Regarding HBV infection, 40 weeks after the end of PegIFN plus ribavirin, HBV DNA remained undetectable with a high-sensitivity PCR, HBeAg was still negative and anti-HBe was positive. The current consensus guidelines on hepatitis B recommend the use of IFN-α as the first-line therapy and of nucleoside or nucleotide analogues as the second-line therapy [10]. Two recent studies, however, have shown the interest of PegIFN-α2a alone in patients with HBeAg-positive [11] and HBeAg-negative [12] chronic hepatitis B. In the first study, the combined response rate (HBeAg loss, HBV DNA suppression defined as <500 000 copies/ml, and ALT normalization) was 24% and HBeAb seroconversion was 32% with PegIFN-α2a, versus 12% (P=0.036) and 25% (P=0.185), respectively, with conventional IFN-α2a. In the second study, the rate of sustained suppression of HBV DNA to below 400 copies/ml was 19% with PegIFN-α2a monotherapy. Indeed, if PegIFN-α, like conventional IFN-α, has a dual immunomodulatory and antiviral mode of action [13], the pegylation increases the half-life and improves the pharmacokinetics of the protein [14]. In HBV-HCV coinfected patients treated with a combination of interferon and ribavirin, a disappearance of serum HBV DNA (with a detection limit of 200 copies/ml) was obtained in 35% of the hepatitis B viremic patients 24 weeks after the end of the treatment, but was not accompanied by loss of HBsAg. Among these 21 HBV-HCV coinfected patients, only three were positive for HBeAg. All these three patients lost HBeAg after treatment, and one seroconverted to anti-HBe [2].
In our case, before the beginning of the treatment, the likelihood of response to IFN-α was low because the patient had a pretreatment ALT level lower than 1.5 times the upper limit of normal [10]. This predicting factor, shown with IFN-α, is also valid with PegIFN [11]. Yet, the ALT flare, which appeared after 17 weeks of treatment, is a known predictor of good response in patients with HBeAg-positive chronic hepatitis treated with IFN-α [15]. This seems to be also true in patients treated with PegIFN, since there is a significant association between ALT flares during therapy and normalization of ALT levels 24 weeks after the end of the treatment [12].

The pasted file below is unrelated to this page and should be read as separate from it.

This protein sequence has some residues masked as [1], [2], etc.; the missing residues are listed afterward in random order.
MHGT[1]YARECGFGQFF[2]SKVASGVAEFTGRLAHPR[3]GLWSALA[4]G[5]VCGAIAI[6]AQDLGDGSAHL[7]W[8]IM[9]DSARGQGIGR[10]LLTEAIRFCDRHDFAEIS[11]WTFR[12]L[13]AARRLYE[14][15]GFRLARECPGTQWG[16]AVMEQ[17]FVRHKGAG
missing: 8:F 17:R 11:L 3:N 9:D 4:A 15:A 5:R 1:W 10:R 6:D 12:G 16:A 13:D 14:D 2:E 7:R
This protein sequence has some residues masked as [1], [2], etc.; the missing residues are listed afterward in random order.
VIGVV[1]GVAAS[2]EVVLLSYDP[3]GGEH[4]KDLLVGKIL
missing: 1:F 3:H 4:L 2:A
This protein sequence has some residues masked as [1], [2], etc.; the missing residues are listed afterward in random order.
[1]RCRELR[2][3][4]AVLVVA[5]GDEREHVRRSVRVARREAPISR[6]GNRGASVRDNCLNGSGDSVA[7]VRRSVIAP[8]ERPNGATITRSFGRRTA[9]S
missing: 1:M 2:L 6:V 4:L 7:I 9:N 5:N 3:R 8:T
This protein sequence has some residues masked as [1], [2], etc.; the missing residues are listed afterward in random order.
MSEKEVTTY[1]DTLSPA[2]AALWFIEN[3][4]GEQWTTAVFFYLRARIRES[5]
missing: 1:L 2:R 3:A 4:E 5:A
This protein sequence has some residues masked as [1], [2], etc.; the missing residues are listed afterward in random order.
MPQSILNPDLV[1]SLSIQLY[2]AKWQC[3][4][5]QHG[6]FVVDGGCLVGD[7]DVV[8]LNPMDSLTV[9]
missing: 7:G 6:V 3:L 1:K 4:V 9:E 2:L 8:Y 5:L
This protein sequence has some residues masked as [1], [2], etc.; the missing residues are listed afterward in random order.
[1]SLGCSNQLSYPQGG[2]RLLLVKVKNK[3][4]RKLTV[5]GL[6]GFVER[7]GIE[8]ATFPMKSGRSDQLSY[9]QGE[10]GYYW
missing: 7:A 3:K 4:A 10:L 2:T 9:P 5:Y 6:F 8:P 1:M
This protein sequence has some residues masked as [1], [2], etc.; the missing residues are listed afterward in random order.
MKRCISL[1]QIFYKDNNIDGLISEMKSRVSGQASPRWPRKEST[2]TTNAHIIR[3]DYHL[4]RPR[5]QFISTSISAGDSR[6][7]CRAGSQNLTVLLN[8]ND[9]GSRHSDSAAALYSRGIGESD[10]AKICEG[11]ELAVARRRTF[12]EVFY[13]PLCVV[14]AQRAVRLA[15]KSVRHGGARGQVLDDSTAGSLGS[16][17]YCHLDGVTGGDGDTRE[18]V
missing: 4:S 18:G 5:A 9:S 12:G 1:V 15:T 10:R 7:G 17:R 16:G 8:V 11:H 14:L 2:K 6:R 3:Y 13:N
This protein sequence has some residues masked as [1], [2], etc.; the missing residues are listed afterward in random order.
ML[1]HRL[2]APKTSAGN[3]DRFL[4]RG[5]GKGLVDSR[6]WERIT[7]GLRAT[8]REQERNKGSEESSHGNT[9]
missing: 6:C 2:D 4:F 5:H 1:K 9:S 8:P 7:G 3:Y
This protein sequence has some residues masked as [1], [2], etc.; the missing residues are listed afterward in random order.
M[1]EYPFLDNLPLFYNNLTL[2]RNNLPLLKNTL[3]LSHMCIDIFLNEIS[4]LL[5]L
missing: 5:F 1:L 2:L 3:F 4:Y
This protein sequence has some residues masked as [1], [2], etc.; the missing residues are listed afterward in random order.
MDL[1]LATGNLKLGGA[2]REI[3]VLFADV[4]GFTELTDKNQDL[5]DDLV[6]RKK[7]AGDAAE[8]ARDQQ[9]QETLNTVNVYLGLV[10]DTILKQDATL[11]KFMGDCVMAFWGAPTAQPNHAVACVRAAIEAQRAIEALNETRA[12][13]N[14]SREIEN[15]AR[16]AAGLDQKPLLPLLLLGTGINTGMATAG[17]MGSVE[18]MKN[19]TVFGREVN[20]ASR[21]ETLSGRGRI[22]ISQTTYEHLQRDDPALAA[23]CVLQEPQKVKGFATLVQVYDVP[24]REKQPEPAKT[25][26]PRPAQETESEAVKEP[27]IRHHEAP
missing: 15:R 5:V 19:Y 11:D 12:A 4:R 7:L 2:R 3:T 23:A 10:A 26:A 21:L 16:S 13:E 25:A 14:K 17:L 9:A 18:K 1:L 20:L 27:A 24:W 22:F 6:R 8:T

Twelve weeks after the treatment, anti-HBs appeared temporarily while HBsAg persisted. The human humoral immune response to HBV is mainly directed against a conformational antigen of the envelope of the virus, common to all HBsAg subtypes. This important antigen, the group 'a' determinant, results in the covalent assembly of two subunits of the major S protein [16], and the immune response it produces in man is clearly recognized as protective. Concurrent HBsAg and anti-HBs in acute and chronic hepatitis B has been noted as a common serological finding since 1987 [17,18]. HBV escape mutants with mutations in the S gene affecting the expression of group-specific determinants would survive in some carriers after they seroconvert to antibody against surface antigen. In such mutants, anti-HBs can bind group 'a' antigen but do not neutralize it.
During the treatment, at week 17, both ALT and HBV DNA levels increased. We can distinguish three phases in this phenomenon. The first phase, after few weeks of treatment with PegIFN plus ribavirin, consisted of HCV RNA clearance. This suppression happened first probably because HCV replication was dominant. During the second phase, HBV replication, which was inhibited by HCV [4], was reactivated and the HBV DNA level increased. During the third phase, we observed an ALT flare corresponding to an exacerbation of the immune response against HBV, as is seen in HBV monotherapy cases. After the end of the 48 weeks of treatment, this reactivation was followed first by normalization of the ALT level, and then by HBeAg to anti-HBe seroconversion and by a decreased level of serum HBV DNA corresponding to HBV suppression.
In conclusion, our patient had an HBV-HCV coinfection. We treated him for 48 weeks with PegIFN-α2b plus ribavirin, since PegIFN is more effective than conventional interferon in both HBV and HCV chronic hepatitis [6,7,11,12]. This treatment was associated with HCV clearance, HBeAg to anti-HBe seroconversion, despite several predictive factors of nonresponse: for HCV, the genotype 1; and for HBV, the low pre-treatment ALT level. Our case illustrates the efficacy of PegIFN plus ribavirin on both HCV and HBV in HBV-HCV coinfected patients. Randomized controlled trials are needed to determine whether this combination is more effective than the combination of conventional IFN-α plus ribavirin.